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Background: The 2019-20 Australian bushfire season was the most environmentally detrimental bushfire season on record. The extreme heat and drought exposed normally fire-resistant communities to uncharacteristically dry fuel loads and abnormally high severity burning. In eastern Australia this included mesic rainforest environments (including the World Heritage listed Gondwana Rainforests of Australia), which are often highly sensitive to fire, contain high biodiversity values, are critical habitat for threatened species, embody distinct endemism, provide valuable ecosystem services and are critical for terrestrial carbon storage. East coast rainforests are also highly fragmented, with less than half of pre-European levels remaining. Increases in fire frequency and intensity associated with climate change may threaten these already fragmented rainforest environments. This study considers the efficacy of rainforest refugia under a heightened bushfire climate, via spatial analysis of burn extent, burn severity and topographic characteristics for rainforests during the 2019-20 bushfire season within the Eastern Australian Temperate and Subtropical Forests Conservation Management Zone. Results: Burn severity, vegetation and elevation datasets were merged and analysed across mid-eastern Australia. A significant portion of rainforest was fire affected across the study area (~17%), with ~5% burnt to a high or very high severity. Elevation, topographic position (i.e. valleys), slope and aspect all contributed to maintaining rainforest fire refugia. The study resulted in a mapping product that can be utilised by researchers and protected area managers to locate and assess burnt rainforest in mid-eastern Australia. Conclusions: This study enables the identification of rainforest fire refugia and threatened rainforest communities for future research and conservation efforts in eastern Australia. The results also demonstrate the potential of climate change to enact widespread rainforest declines, with potentially dire consequences for biodiversity and ecosystem services. This event and recurrent fire events may enact positive climate feedback systems by enabling pyrophytic vegetation expansion and converting rainforest carbon pools into a carbon source.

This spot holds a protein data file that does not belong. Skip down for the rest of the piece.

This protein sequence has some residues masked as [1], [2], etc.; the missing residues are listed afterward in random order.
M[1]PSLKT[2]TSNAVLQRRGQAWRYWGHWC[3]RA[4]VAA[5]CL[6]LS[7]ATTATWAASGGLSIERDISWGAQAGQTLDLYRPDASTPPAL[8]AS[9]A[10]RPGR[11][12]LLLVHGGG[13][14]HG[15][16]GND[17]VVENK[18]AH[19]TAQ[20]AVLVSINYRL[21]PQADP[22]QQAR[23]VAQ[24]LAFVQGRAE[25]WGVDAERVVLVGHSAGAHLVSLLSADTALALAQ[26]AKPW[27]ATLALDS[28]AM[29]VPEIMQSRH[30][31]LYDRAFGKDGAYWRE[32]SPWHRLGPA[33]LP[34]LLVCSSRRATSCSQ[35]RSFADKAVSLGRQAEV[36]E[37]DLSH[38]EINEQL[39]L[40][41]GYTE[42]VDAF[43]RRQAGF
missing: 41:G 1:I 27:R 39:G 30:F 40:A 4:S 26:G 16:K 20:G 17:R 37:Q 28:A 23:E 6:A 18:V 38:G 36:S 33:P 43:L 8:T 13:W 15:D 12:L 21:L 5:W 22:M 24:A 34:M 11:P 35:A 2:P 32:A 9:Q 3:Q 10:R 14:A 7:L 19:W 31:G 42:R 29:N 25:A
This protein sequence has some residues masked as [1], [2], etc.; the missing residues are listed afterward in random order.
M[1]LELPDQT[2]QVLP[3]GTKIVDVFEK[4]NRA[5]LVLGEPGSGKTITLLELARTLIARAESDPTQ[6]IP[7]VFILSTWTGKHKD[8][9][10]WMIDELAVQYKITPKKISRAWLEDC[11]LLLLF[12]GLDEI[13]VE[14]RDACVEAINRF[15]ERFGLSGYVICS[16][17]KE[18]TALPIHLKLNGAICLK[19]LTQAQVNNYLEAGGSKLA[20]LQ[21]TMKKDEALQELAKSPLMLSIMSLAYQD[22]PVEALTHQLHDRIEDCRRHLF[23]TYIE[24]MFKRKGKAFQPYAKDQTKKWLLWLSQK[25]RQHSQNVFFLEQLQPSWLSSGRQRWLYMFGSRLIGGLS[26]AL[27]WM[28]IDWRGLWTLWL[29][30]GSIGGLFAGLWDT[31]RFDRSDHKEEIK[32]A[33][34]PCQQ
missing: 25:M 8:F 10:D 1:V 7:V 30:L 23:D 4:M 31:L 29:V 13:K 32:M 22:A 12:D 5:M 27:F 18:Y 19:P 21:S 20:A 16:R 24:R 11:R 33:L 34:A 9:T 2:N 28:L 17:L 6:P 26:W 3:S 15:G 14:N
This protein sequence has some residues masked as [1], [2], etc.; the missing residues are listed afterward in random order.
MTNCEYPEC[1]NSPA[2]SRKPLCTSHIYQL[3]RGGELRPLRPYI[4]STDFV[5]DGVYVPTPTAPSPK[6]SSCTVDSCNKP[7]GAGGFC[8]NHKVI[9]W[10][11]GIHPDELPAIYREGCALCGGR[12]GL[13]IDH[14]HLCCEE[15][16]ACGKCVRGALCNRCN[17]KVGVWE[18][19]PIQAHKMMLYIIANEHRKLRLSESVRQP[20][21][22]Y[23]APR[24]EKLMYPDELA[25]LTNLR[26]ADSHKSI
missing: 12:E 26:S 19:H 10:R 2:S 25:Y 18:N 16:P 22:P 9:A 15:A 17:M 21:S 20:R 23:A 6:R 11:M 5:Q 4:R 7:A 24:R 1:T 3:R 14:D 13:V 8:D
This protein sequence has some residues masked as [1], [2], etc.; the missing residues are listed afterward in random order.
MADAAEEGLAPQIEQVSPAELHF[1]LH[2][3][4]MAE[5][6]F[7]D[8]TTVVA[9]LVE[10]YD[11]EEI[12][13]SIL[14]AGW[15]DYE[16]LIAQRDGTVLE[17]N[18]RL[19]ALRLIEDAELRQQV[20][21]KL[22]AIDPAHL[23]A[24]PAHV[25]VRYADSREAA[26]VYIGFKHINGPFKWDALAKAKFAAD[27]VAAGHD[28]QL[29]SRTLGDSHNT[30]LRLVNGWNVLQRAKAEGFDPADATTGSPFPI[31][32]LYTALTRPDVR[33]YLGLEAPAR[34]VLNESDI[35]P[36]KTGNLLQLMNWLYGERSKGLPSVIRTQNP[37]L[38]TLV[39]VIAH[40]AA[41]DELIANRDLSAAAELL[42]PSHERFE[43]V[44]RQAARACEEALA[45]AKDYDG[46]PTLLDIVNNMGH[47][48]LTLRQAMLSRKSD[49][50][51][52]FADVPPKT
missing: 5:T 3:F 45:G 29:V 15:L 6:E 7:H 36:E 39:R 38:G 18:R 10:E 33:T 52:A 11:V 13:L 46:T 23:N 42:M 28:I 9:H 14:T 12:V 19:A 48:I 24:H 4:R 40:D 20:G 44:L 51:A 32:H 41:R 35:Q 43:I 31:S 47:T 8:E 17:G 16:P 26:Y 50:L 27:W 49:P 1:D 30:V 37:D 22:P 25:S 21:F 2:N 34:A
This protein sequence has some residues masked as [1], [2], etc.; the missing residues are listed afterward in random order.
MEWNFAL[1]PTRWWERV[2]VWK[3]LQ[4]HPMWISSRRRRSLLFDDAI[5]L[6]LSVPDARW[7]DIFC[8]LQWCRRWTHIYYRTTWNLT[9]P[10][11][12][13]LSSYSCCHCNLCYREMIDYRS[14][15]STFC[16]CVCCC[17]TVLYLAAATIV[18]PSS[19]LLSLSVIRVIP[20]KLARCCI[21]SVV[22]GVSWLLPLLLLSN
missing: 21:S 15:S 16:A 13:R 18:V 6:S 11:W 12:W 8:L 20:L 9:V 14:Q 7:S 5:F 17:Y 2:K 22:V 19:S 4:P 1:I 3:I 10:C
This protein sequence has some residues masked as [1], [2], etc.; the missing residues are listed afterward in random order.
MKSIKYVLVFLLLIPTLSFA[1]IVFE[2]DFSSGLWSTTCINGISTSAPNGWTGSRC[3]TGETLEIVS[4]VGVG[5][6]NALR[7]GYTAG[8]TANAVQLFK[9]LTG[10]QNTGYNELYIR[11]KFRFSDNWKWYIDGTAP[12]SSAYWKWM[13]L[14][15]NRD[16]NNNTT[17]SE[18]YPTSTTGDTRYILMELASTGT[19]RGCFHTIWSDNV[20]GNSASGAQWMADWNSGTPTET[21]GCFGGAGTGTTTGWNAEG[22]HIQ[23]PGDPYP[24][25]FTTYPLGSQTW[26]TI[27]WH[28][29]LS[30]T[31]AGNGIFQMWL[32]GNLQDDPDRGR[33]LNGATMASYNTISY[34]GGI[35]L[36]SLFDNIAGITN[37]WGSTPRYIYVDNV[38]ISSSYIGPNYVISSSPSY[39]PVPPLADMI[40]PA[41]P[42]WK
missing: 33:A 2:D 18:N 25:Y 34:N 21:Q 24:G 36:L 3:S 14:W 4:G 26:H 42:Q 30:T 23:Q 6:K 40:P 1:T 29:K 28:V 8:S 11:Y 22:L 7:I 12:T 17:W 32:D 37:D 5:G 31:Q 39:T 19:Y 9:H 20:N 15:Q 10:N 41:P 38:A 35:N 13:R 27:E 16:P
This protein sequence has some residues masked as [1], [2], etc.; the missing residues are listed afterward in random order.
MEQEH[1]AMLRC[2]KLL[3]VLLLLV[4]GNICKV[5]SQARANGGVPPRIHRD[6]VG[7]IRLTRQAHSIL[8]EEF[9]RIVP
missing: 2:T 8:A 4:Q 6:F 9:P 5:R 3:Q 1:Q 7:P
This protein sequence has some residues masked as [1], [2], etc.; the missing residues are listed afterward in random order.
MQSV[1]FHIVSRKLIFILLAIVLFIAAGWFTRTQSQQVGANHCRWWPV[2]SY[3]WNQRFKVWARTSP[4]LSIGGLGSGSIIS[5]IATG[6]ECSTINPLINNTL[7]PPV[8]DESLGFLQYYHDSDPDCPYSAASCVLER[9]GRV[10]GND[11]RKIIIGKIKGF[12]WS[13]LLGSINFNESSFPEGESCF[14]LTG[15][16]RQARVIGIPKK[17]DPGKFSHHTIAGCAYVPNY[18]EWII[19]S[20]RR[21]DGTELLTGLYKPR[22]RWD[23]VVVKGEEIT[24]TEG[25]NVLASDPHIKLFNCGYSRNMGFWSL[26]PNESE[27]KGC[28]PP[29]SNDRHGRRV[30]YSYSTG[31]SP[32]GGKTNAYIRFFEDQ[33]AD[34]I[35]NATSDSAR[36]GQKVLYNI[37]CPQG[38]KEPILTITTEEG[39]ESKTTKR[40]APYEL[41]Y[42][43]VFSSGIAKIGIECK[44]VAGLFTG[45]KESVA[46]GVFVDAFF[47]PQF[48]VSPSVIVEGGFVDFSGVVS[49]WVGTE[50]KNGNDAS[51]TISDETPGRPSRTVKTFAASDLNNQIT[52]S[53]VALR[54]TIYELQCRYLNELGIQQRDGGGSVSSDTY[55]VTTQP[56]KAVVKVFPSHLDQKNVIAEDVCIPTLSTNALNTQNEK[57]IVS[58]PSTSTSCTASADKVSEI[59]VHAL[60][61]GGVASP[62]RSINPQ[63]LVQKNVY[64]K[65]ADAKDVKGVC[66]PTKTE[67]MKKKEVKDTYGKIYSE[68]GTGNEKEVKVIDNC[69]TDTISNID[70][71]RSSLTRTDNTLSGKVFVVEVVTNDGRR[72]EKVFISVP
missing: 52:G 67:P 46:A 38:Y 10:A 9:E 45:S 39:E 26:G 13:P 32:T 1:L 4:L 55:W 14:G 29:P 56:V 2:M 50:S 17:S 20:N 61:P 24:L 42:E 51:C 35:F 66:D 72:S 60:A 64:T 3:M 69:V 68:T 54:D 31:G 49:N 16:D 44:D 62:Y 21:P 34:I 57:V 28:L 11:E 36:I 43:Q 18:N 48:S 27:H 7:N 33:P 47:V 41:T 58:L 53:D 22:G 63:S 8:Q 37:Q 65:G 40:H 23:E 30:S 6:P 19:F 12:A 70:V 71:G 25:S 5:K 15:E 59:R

Previous studies have used coupled climate model simulations with perturbed sea ice covers to assess the impact of future Arctic sea ice loss. The results of these studies suggest that Arctic sea ice loss will cause substantial climate impacts both in the Arctic and beyond. The approaches used in these simulations can be broadly categorized into three methodologies: adding a ghost flux to the sea ice module, nudging, and modifying the surface albedo. Here we show that all three methodologies ultimately add heat to the Arctic in order to melt the sea ice, and that this artificial heating causes a spurious warming signal that is added to the warming that occurs due to sea ice loss alone. We illustrate this using an idealized climate model, which provides a preliminary rough estimate of the effect. In this model, the annual-mean warming due to sea ice loss alone can be directly calculated. We compare this with the warming that would be attributed to sea ice loss using each of the three methodologies in the idealized model. The results suggest that each methodology substantially overestimates the warming due to sea ice loss alone, overestimating the surface warming throughout the Northern Hemisphere by a factor of 1.5–2 in the idealized model. Hence these results suggest that previous coupled climate modeling studies have overestimated the climate response to sea ice loss.
Arctic surface warming under greenhouse gas forcing peaks in early winter and reaches its minimum during summer in both observations and model projections. Many mechanisms have been proposed to explain this seasonal asymmetry, but disentangling these processes remains a challenge in the interpretation of general circulation model (GCM) experiments. To isolate these mechanisms, we use an idealized single-column sea ice model (SCM) which captures the seasonal pattern of Arctic warming. SCM experiments demonstrate that as sea ice melts and exposes open ocean, the accompanying increase in effective surface heat capacity can alone produce the observed pattern of peak early winter warming by slowing the seasonal heating and cooling rate, thus delaying the phase and reducing the amplitude of the seasonal cycle of surface temperature. To investigate warming seasonality in more complex models, we perform GCM experiments that individually isolate sea-ice albedo and thermodynamic effects under CO2 forcing. These also show a key role for the effective heat capacity of sea ice in promoting seasonal asymmetry through suppressing summer warming, in addition to precluding summer climatological inversions and a positive summer lapse-rate feedback. Peak winter warming in GCM experiments is further supported by a positive winter lapse-rate feedback that persists with only the albedo effects of sea-ice loss prescribed, due to cold initial surface temperatures and strong surface-trapped warming. While many factors support peak early winter warming as Arctic sea ice declines, these results highlight changes in effective surface heat capacity as a central mechanism contributing to this seasonality.